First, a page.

Q: What are the most common tax return “red flags” that will trigger an audit, and are there any new ones to worry about this year?
This year, the Internal Revenue Service has its eye on the wealthiest taxpayers, increasing the number of audits for taxpayers with adjusted gross income above $500,000. The audit rate for Americans earning $500,000 to $1 million rose to 3.4% from 2.8% for the fiscal year ended September 30, 2010, according to the IRS. Nearly 20% of those earning $10 million or more came under scrutiny last year—up from 11% in 2009.
But even if you’re not among the wealthiest taxpayers, you could find yourself being audited if your returns include certain items—or patterns of behavior—that raise concerns. Here are some of the most common audit triggers, and what you can do to protect yourself.
Under-Reporting Income. Failing to include all sources of income on taxpayer returns will nearly always result in an audit, and most of the audits relate to self-employed or small-business owners. Individual income taxpayers fail to report about 54% of income from sources for which there is no information reporting, such as sole proprietorships, according to the Tax Policy Center.
Several Years of Small-Business Losses. Report business losses for 2 years or more in a row on your Schedule C and you’ll raise suspicion from the IRS that your “business” is actually a hobby. And while business losses are deductible against other income, hobby losses are not. Reporting even a tiny profit would lower the red flag.
Schedule C Deduction Overload. While we’re at it, overloading your Schedule C with deductions that are not typical for the type of business you run—for example, taking a large deduction for mileage and wear and tear on your car when you’re working from home full-time—will attract IRS attention. If you do have special circumstances that warrant unusual deductions for your field, make sure you keep good records.
Home Office Gets a Break. If you, or your spouse, do work from home full-time or part-time, you no doubt fear the dreaded home office red flag. The good news is the IRS isn’t targeting this tax break with the same gusto it had in years past. Still, you want to be sure you’re claiming only the breaks you’re entitled to take. If you’re uncertain, check out IRS publication 587.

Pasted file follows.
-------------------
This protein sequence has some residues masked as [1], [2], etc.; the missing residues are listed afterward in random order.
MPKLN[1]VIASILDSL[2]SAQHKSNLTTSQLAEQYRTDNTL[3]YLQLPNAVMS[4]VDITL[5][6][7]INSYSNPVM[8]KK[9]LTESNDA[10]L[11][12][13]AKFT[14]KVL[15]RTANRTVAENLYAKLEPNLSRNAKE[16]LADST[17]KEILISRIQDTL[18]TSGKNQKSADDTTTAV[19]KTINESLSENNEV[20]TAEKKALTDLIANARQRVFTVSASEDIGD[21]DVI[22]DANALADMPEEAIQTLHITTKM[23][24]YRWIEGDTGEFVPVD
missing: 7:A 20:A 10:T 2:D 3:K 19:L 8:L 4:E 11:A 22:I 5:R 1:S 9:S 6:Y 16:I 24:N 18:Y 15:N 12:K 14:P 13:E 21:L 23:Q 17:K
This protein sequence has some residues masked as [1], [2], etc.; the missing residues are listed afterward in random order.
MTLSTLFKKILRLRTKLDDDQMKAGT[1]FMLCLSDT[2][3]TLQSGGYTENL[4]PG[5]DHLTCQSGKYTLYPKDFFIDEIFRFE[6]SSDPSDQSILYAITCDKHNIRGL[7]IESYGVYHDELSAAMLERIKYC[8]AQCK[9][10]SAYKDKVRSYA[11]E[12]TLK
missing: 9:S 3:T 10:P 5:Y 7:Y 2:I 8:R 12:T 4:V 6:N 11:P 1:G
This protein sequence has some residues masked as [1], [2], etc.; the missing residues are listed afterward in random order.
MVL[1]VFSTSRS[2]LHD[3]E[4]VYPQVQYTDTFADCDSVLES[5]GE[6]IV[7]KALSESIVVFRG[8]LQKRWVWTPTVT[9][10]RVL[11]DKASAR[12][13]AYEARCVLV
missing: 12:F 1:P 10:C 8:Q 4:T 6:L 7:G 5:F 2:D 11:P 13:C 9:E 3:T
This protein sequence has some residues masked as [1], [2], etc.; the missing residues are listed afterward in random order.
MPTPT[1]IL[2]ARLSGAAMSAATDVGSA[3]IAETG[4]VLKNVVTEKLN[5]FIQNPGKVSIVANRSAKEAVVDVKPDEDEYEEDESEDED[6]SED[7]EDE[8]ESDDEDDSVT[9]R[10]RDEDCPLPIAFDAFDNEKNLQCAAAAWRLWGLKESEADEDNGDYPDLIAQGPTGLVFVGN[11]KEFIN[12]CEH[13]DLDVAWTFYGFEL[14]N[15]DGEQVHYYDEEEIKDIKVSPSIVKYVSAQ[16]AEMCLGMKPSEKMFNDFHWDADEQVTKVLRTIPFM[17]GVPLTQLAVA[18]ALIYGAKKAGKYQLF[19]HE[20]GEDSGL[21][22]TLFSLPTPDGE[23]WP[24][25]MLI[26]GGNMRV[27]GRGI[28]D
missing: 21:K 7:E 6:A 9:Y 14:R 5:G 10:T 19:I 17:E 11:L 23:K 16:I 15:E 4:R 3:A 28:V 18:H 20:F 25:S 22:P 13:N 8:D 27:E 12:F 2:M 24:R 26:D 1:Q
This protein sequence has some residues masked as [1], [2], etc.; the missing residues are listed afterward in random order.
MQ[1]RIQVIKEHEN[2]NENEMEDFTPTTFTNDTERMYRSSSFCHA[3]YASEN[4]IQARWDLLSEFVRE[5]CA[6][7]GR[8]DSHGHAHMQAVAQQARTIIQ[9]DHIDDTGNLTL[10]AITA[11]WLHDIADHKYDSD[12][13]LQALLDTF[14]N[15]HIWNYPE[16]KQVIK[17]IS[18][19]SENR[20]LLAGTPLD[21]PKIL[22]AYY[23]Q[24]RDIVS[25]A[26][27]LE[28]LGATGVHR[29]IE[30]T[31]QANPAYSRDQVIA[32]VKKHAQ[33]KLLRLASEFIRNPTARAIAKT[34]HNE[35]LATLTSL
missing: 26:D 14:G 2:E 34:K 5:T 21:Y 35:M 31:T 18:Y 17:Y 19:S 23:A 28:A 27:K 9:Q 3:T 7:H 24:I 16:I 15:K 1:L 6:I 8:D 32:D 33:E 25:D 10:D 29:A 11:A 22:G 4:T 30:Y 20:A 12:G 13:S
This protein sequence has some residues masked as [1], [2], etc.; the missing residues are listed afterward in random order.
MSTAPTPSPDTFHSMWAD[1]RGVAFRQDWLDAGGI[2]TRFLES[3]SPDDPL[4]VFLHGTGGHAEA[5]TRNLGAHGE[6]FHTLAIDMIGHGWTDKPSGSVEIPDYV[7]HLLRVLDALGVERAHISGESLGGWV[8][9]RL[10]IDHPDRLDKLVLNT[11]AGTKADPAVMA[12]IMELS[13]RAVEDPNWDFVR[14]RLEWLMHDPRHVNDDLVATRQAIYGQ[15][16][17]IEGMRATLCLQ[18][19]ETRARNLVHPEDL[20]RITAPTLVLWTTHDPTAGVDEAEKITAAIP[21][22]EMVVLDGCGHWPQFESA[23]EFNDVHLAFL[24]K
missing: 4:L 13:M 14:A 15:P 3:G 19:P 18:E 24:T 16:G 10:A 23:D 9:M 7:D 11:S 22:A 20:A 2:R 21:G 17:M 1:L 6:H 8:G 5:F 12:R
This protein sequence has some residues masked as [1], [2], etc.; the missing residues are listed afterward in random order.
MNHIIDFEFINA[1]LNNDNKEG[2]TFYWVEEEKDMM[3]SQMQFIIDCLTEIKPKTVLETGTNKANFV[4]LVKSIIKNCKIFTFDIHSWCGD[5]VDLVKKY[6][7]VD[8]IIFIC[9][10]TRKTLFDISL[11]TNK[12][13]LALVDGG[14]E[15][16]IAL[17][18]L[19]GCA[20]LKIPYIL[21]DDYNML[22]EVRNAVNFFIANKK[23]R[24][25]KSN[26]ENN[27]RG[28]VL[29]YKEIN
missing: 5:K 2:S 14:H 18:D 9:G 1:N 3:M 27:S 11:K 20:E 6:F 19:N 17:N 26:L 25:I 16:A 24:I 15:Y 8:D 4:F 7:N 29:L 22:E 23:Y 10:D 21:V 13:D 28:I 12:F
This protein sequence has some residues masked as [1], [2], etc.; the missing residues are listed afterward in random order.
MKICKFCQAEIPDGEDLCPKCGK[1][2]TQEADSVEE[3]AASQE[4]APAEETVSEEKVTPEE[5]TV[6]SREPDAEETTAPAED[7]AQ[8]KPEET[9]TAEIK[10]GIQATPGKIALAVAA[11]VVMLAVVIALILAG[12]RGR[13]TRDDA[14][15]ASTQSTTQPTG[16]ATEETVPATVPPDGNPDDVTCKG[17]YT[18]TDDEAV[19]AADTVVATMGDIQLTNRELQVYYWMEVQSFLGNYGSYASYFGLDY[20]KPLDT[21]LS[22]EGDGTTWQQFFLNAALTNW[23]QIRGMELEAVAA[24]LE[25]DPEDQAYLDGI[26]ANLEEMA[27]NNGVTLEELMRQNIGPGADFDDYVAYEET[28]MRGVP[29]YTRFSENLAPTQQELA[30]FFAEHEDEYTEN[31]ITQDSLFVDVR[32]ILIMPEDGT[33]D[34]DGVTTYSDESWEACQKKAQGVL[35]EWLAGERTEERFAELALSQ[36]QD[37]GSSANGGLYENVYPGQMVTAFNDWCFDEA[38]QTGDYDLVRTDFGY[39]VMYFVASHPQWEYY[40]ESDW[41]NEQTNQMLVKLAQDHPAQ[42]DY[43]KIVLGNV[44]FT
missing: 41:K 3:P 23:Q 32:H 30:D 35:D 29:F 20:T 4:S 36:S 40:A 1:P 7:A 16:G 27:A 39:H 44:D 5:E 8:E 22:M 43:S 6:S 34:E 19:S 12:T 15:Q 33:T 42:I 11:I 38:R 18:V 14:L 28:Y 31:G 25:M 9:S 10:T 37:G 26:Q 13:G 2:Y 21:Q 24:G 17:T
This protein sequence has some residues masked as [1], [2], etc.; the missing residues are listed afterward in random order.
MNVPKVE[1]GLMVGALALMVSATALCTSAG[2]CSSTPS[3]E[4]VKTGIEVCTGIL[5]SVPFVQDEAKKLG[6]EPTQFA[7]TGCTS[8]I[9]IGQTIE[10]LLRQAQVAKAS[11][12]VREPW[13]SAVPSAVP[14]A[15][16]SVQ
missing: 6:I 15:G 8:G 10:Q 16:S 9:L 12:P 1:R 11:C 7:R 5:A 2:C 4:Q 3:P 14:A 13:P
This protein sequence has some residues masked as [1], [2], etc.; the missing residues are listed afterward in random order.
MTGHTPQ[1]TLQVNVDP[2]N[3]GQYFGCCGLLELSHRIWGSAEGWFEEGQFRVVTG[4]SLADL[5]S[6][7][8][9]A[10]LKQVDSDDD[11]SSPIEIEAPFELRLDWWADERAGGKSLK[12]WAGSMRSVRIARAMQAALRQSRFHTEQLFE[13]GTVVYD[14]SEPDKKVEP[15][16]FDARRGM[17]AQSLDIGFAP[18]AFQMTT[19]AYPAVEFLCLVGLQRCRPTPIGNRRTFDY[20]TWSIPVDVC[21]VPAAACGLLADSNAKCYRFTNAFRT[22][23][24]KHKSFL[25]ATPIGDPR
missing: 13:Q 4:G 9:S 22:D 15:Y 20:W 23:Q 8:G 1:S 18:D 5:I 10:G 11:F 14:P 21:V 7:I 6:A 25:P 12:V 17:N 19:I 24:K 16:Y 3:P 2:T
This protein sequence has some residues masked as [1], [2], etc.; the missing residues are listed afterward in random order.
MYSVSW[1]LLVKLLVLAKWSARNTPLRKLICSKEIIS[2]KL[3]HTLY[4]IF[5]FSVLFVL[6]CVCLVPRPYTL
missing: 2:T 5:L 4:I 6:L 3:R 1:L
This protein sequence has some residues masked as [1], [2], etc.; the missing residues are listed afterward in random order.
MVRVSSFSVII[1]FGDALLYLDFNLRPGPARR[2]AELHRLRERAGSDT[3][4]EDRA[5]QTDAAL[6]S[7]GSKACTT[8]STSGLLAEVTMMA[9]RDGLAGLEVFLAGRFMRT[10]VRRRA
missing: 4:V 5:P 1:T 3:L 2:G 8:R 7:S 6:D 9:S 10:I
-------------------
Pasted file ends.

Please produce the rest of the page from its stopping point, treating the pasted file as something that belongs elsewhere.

Home Buyer Tax Credit. Due to reports of rampant fraud associated with this federal stimulus program -- a report by the Treasury’s Inspector General found that thousands of individuals (including nearly 1300 prison inmates) defrauded the government by claiming this tax break—you will likely be asked for backup documentation to prove you’re eligible if you claim this credit.
Large Mortgage Interest Write-Off. If you have pay unusually high mortgage interest of $50,000 or more, you may draw IRS scrutiny. You’re allowed to write off interest on up to $1 million in mortgage loans, and interest on up to $100,000 of home equity loans or lines of credit.
Large Charitable Deductions. Overinflating charitable deductions is a perennial audit trigger, particularly if the donations are made in cash. If you have an unusually large deduction (for example, if you donate a used car or real estate), be sure to have documentation to back it up.
Round Numbers. Most taxpayers round off cents to the dollar when they prepare their returns, but if too many of your deductions are suspiciously round ($100, $250, $1000, $3750, etc) year after year, you may be communicating to the IRS that you’re playing fast and loose with the numbers. As always, keep good records to back up your reporting.
The Bottom Line: You should never avoid claiming a legitimate tax break simply because it is on IRS auditors’ radar—just make sure you have the documentation to back it up.
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